The Department for Digital, Culture, Media and Sport has agreed terms with a consultancy firm to advise on potential policy proposals on how to better redistribute revenue from Premier League football.
The two-month deal with Oxera Consulting, worth £40,000, was agreed on June 22 and will end on August 21.
The fee is a tenth of the weekly salary of Manchester City midfielder Kevin De Bruyne, the second-highest paid Premier League player after rival Cristiano Ronaldo of Manchester United. Ronaldo reportedly earned £510,000 a week at United last season, making the Oxera contract worth less of his time than a morning training session.
Earlier this year, Manchester City recorded a 2020-21 turnover of £569.8m, from which they made a profit of £2.8m. Manchester United reported an operating loss of £36.9million on revenue of £494.1million in their latest annual report, covering the year to June 30 last year.
The 72 clubs in the English Football League, made up of three leagues below the Premier League, currently receive around £350m in total from the top flight. Meanwhile, last year’s title winners Man City alone received £164million in TV revenue and prize money.
On July 13, DCMS posted the “Football Distributions Support” deal on Contracts Finder.
The deal followed the department’s search for “expert advice to develop and assess policy proposals and recommendations regarding the redistribution of Premier League revenue”.
Oxera describes itself as an economics and finance consultancy “that inspires better decisions, helps you solve complex challenges, and build stronger strategies.”
The consultancy has worked with other parts of government, recently completing a review of the root causes and costs of supplier failures in the UK energy retail market, commissioned by regulator Ofgem. Oxera was also asked to make recommendations to improve Ofgem’s performance in the process.
Along with rising football transfer fees and Premier League salaries, DCMS consultancy spending has increased significantly in recent years.
DCMS’ contract with Oxera follows a fan-led football governance review, chaired by former sports minister Tracey Crouch, which was launched in April 2021 after a bold bid to create a Super League European Union sent shockwaves through the football community.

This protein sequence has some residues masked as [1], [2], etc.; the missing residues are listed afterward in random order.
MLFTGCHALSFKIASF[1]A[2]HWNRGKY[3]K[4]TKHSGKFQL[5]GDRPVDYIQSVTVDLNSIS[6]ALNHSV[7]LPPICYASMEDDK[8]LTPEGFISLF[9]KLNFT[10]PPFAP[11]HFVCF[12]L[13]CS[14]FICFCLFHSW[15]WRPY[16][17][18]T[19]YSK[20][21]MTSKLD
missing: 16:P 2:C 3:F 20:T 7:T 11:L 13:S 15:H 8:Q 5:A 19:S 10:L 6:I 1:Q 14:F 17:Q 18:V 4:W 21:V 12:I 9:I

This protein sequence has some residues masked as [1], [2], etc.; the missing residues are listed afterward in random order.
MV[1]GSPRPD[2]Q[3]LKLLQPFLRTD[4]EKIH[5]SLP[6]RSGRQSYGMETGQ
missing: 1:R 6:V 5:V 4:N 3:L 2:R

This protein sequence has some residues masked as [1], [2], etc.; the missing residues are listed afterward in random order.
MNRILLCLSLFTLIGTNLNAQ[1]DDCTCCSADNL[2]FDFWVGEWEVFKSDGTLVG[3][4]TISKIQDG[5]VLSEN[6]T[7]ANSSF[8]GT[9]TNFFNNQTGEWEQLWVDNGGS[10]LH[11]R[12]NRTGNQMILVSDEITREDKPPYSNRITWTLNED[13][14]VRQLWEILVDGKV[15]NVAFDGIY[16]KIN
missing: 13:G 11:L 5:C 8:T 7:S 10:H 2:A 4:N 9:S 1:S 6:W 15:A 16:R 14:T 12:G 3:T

The overhaul, originally promised in the Conservative Party’s 2019 election manifesto in response to Bury FC’s demise, was brought forward due to the threat from the super league.
The aim of the review was to address long-standing concerns about club ownership and the financial viability of English football.
Published in November, the Crouch Review called on the government to improve the distribution of the huge sums made by Premier League teams across England. He said the Premier League should make “additional and proportionate contributions” to support the game through a fairer distribution of money.
All of the review’s suggestions, including the creation of an independent regulator for English football, were accepted by the government in April this year.
One of the recommendations was to introduce a transfer fee levy on Premier League clubs, which have reached nine-figure sums in recent years, such as the £100million fee Aston Villa received from Man City for England star Jack Grealish last summer.
However, DCMS said football authorities should first have a free kick to address the issue of fairer redistribution of footballing wealth.
Currently, a small percentage of TV rights money is redistributed from Premier League teams to those in the three professional divisions below through parachute payments and solidarity payments, teams relegated from the Premier League during of the last three years receiving the largest sums. The EFL instead want to sell the broadcast rights jointly with the Premier League and receive a 25% share of the revenue.
Sports Minister Nigel Huddleston said football authorities should continue their actions “to address the issues that football is currently facing, such as the question of the fair distribution of finances within the football pyramid and giving supporters a greater voice in the management of their clubs”.
He said the government wanted to pressure the Premier League to find its own solution first, but added: “The message to the Premier League is quite clear – they need to act as soon as possible because otherwise , [a settlement] will be imposed on them by the regulator.
Huddlestone said in April the government would “work at pace to establish a strong and independent regulator” and publish a white paper this summer.